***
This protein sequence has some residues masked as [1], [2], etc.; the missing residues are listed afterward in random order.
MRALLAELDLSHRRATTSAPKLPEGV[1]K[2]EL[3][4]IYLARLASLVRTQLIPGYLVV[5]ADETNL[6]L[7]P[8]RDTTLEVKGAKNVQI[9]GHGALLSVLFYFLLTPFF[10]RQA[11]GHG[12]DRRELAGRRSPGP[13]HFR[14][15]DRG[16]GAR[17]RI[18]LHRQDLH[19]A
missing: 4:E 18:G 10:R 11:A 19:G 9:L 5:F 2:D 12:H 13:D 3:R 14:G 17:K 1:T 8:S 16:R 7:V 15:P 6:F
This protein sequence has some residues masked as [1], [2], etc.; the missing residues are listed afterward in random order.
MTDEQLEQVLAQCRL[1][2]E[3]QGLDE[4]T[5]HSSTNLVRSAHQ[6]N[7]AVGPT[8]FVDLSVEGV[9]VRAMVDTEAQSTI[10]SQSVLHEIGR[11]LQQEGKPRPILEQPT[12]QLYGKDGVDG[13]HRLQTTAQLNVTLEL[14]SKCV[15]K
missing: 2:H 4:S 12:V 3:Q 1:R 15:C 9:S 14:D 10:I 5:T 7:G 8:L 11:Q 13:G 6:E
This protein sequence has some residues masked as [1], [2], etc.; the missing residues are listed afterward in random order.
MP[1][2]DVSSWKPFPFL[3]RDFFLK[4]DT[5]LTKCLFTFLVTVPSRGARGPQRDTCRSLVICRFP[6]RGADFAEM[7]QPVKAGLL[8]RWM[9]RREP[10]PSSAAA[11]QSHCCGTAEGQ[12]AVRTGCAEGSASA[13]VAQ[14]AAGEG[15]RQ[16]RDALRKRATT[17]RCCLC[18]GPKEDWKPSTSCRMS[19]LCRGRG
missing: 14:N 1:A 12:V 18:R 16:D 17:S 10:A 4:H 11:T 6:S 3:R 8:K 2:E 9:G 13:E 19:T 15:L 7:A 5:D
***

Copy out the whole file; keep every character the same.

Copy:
This protein sequence has some residues masked as [1], [2], etc.; the missing residues are listed afterward in random order.
MRALLAELDLSHRRATTSAPKLPEGV[1]K[2]EL[3][4]IYLARLASLVRTQLIPGYLVV[5]ADETNL[6]L[7]P[8]RDTTLEVKGAKNVQI[9]GHGALLSVLFYFLLTPFF[10]RQA[11]GHG[12]DRRELAGRRSPGP[13]HFR[14][15]DRG[16]GAR[17]RI[18]LHRQDLH[19]A
missing: 4:E 18:G 10:R 11:A 19:G 9:L 5:F 2:D 12:H 13:D 3:R 14:G 17:K 1:T 8:S 16:R 7:V 15:P 6:F
This protein sequence has some residues masked as [1], [2], etc.; the missing residues are listed afterward in random order.
MTDEQLEQVLAQCRL[1][2]E[3]QGLDE[4]T[5]HSSTNLVRSAHQ[6]N[7]AVGPT[8]FVDLSVEGV[9]VRAMVDTEAQSTI[10]SQSVLHEIGR[11]LQQEGKPRPILEQPT[12]QLYGKDGVDG[13]HRLQTTAQLNVTLEL[14]SKCV[15]K
missing: 2:H 4:S 12:V 3:Q 1:R 15:C 9:S 14:D 10:I 5:T 7:G 8:L 11:Q 13:G 6:E
This protein sequence has some residues masked as [1], [2], etc.; the missing residues are listed afterward in random order.
MP[1][2]DVSSWKPFPFL[3]RDFFLK[4]DT[5]LTKCLFTFLVTVPSRGARGPQRDTCRSLVICRFP[6]RGADFAEM[7]QPVKAGLL[8]RWM[9]RREP[10]PSSAAA[11]QSHCCGTAEGQ[12]AVRTGCAEGSASA[13]VAQ[14]AAGEG[15]RQ[16]RDALRKRATT[17]RCCLC[18]GPKEDWKPSTSCRMS[19]LCRGRG
missing: 14:N 1:A 12:V 18:R 16:D 17:S 10:A 4:H 11:T 6:S 3:R 8:K 2:E 9:G 13:E 19:T 15:L 7:A 5:D